The sky to the north
    is placid,
    blue in the afterglow
    as the storm piles up.
    It is a flower
    that will soon reach
    the apex of its bloom.
    We danced,
    in our minds,
    and read a book together.
    You remember?
    It was a serious book.
    And so books
    entered our lives.
    The sea! The sea!
    when I think of the sea
    there comes to mind
    the Iliad
    and Helen’s public fault
    that bred it.
    Were it not for that
    there would have been
    no poem but the world
    if we had remembered,
    those crimson petals
    spilled among the stones,
    would have called it simply
    The sexual orchid that bloomed then
    sending so many
    men to their graves
    has left its memory
    to a race of fools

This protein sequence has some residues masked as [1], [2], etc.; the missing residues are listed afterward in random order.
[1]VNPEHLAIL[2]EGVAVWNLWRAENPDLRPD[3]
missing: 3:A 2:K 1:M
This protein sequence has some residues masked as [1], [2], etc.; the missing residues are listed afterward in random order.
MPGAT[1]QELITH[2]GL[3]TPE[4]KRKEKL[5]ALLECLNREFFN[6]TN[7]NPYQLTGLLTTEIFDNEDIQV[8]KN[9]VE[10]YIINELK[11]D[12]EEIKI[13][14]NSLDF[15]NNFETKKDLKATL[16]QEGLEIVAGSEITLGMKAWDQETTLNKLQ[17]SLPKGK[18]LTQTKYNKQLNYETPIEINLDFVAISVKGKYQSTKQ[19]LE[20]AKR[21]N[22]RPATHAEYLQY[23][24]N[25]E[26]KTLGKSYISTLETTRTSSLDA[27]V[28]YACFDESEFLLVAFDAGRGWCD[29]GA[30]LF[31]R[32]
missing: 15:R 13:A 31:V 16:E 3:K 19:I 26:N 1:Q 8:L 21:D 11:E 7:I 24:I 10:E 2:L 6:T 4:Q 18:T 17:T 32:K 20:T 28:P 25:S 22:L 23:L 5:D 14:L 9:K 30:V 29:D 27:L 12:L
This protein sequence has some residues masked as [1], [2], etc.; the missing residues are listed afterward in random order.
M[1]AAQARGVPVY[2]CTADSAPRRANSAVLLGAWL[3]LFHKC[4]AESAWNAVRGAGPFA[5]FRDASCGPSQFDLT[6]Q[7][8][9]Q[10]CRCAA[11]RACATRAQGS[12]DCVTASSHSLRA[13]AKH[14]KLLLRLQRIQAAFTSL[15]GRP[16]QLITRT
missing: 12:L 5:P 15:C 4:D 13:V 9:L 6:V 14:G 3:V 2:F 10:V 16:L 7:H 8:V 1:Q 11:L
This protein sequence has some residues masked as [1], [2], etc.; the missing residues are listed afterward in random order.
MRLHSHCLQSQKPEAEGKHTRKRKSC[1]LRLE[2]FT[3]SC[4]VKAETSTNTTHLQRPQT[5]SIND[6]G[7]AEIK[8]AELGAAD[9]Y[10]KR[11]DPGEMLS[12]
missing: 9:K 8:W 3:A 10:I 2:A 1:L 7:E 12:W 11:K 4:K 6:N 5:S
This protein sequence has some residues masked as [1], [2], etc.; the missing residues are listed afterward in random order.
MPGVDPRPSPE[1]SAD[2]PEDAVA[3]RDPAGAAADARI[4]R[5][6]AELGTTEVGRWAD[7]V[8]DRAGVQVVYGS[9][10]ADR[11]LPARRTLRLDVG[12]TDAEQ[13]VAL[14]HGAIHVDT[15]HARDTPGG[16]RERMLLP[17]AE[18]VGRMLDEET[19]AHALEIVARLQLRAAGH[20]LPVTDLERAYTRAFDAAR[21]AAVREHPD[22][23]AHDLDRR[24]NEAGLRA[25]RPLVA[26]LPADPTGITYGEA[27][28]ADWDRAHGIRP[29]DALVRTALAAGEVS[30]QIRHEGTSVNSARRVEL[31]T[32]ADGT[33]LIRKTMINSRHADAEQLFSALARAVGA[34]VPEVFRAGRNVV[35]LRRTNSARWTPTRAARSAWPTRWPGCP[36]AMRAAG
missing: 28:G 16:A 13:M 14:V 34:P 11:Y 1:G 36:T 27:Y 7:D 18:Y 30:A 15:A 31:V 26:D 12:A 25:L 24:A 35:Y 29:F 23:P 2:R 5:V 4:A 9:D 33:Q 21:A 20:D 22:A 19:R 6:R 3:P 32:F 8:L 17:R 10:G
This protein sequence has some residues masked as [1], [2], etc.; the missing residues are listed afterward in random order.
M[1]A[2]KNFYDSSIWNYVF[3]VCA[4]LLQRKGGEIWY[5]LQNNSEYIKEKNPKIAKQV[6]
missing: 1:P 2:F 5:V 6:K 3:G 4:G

or heroes
    if silence is a virtue.
    The sea alone
    with its multiplicity
    holds any hope.
    The storm
    has proven abortive
    but we remain
    after the thoughts it roused
    re-cement our lives.
    It is the mind
    the mind
    that must be cured
    short of death’s
    and the will becomes again
    a garden. The poem
    is complex and the place made
    in our lives
    for the poem.
    Silence can be complex too,
    but you do not get far
    with silence.
    Begin again.
    It is like Homer’s
    catalogue of ships:
    it fills up the time.
    I speak in figures,
    well enough, the dresses
    you wear are figures also,
    we could not meet
    otherwise. When I speak
    of flowers
    it is to recall
    that at one time
    we were young.
    All women are not Helen,
    I know that,
    but have Helen in their hearts.
    My sweet,
    you have it also, therefore
    I love you
    and could not love you otherwise.
    Imagine you saw
    a field made up of women
    all silver-white.
    What should you do
    but love them?
    The storm bursts
    or fades! it is not
    the end of the world.
    Love is something else,
    or so I thought it,